Saturday, June 25, 2011

MPLAB 8 on Ubuntu 11.04

Ubuntu Development Dream Lives On

I wasn't about to give up on my dreams of having a non-Windows development box to do my hardware tinkering on. So I decided to give Wine a try. Turns out it works like a champ and my bootloader project is simulating just as I expect. In case anyway else is interested here are the steps to get it up and running.

Install Wine

The first step is to install Wine. That is quite simple as it can be done through the Ubuntu Software Center. Just do a search for "wine" and install the "Wine Microsoft Windows Compatibility Layer."

Download and Prepare Files

Next up is to download MPLAB 8 and the Standard-Eval version of C18. Once you have downloaded them they need to be set as executable so that Wine can run them properly. You'll need to extract the zip file contents for MPLAB first. After that, change directories to the folder containing mplabc18-v3_38-windows-eval-installer.exe and run:

sudo chmod 777 mplabc18-v3_38-windows-eval-installer.exe

Next, change directories again into MPLAB_IDE_8_73 and run:

sudo chmod 777 *.*

Install C18

  1. Right-click on the C18 exe and select Open with Wine Windows Program Loader

  2. Accept the defaults through the install

Install MPLAB 8

Right-click setup.exe and Open with Wine Windows Program Loader. I chose the Custom setup and accepted everything that was checked by default. I accepted all other defaults during the install. If you selected the Hi-Tech compiler as part of the custom install it will launch a separate installer. I accepted all of the defaults during Hi-Tech C Compiler install except I checked the box to add the compiler path to the environment variable.

Test it Out

  1. Go to Applications->Wine->Programs->Microchip->MPLAB IDE v8.73->MPLAB IDE

  2. Open the project from the Project menu

  3. Viola! Works like a champ.
I haven't tried to program with the Pickit3 yet but I'm not too worried because I still have MPLABX installed so if I can't do it in MPLAB 8 I can just pop over to MPLABX and use it to actually program my device. It's not my ideal setup but it will work for now and allows me to remain Windows free. If you have questions or comments please feel free to pass them along.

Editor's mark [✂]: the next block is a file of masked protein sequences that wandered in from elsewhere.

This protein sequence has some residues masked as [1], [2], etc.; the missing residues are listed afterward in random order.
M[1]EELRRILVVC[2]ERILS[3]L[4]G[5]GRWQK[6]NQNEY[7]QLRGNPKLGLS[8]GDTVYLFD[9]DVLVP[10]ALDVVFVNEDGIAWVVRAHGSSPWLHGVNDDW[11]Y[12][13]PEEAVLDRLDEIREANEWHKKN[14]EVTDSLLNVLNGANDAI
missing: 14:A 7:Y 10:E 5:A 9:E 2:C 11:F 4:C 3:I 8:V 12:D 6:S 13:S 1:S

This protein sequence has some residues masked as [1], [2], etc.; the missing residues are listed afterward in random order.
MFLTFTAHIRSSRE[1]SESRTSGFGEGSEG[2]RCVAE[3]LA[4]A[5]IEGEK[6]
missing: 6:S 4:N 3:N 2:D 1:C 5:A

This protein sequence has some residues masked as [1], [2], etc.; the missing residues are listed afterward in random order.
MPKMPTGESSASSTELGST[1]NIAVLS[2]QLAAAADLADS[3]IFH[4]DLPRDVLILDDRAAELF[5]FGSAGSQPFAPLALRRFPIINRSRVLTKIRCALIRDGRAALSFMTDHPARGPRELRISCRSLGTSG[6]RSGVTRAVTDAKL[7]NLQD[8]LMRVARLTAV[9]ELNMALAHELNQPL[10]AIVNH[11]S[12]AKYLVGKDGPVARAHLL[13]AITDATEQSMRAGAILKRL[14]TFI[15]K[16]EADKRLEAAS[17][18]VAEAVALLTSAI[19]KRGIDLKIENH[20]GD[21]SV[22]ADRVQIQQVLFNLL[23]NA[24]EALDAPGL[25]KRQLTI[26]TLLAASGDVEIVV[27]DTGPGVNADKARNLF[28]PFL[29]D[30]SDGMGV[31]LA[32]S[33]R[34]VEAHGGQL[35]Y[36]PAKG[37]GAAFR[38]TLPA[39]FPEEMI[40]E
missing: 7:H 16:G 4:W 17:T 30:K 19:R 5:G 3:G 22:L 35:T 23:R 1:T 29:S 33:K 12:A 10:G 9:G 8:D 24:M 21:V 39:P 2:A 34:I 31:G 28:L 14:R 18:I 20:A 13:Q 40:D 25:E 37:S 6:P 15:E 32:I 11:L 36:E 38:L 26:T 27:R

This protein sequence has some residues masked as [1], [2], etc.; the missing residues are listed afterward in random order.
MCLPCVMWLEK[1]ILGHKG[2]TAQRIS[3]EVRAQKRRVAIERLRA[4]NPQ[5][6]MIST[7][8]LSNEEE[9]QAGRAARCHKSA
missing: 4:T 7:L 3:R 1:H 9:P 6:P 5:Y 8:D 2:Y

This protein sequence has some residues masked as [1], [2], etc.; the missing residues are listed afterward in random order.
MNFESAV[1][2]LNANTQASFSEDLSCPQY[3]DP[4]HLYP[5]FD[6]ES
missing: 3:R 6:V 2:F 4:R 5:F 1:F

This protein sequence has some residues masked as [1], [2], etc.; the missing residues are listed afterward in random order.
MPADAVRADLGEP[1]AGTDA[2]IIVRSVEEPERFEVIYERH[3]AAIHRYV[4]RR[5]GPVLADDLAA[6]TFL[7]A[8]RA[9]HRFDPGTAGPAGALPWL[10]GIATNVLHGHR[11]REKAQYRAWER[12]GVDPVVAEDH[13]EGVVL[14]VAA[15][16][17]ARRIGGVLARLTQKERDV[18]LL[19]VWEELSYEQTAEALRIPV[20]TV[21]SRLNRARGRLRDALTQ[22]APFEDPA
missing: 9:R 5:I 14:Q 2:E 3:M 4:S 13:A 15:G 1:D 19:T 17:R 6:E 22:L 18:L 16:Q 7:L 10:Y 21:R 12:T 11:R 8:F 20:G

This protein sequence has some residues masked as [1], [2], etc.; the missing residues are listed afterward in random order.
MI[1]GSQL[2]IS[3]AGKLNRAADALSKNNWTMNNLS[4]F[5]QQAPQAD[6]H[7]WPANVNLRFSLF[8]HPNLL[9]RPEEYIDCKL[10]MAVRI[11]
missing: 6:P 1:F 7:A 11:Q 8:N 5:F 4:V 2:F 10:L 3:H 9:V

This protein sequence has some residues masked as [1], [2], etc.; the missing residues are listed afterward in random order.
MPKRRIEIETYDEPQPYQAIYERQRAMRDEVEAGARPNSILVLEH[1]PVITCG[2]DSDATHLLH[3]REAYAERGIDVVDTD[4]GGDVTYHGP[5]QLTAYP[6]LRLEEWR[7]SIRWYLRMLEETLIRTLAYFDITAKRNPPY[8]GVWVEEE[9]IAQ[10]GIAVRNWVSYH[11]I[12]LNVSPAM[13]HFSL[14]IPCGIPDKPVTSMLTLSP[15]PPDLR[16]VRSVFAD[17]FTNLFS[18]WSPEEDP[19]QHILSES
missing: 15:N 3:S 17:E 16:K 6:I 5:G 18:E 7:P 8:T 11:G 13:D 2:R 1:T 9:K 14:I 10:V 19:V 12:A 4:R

Bit by the Beta

Back on the Sensor Project

So, I haven't talked about the sensor project for a while which was the whole reason I started this blog. Well, I'm ready to get back into it. First, I've decided not to continue with the screencasts although I would consider doing them again if a demand arises. For now they just consume a lot of time that I could be spending on designing, implementing, and documenting the platform. I want to share as much as I can about the design and implementation process so that others can learn and help me to learn. If you see something that you don't agree with or have a better idea, by all means, let me know. The more collaboration the better.

The Beta Strikes Again

I've been preparing several blog posts about the implementation of the bootloader for the platform which I'll be posting shortly in the future but felt like I should post this first. I was happily cruising along on my new Linux dev box and feeling pretty good about things. Cranking out some C code and got to that first debug moment. I created a simple test in code to see if my flash memory routines were working correctly and it turns out they weren't......or were they? I spent hours and hours trying to debug my code and try different things. Have you ever had one of those moments when you swear you are right and the machine is wrong but then talk some sense into yourself because "the computer only does what I tell it to do"? I reached that point. Finally, I was convinced that I was doing everything right and the thought hit me; "MPLABX is still beta software. Maybe I've found a problem." I pulled my code over to my trusty Windows machine and created a project in MPLAB 8 and built. I compared the hex file to the MPLABX version and they were identical. At least the compilers agreed. The problem appears to be in the Simulator. My test works as expected in MPLAB 8 but has erratic Simulator behavior in MPLABX.

Now What?

I was really excited to do all of my development work on Ubuntu with MPLABX. MPLABX is quite an improvement and has a TON of features I've always wanted in MPLAB. The fact that the compiled hex files are the same between the platforms tells me that if I program a PIC from my dev machine it will work fine but how will I know things work? I like to do as much simulation as possible before I start programming chips because once you get into the hardware the bugs are a lot harder to track down. The fact is, I need the Simulator to work reliably so that makes MPLABX on Ubuntu a no-go for me right now. Perhaps I'll look into MPLAB 8 under Wine. I'm not ready to let my Ubuntu dev box dreams go down the drain.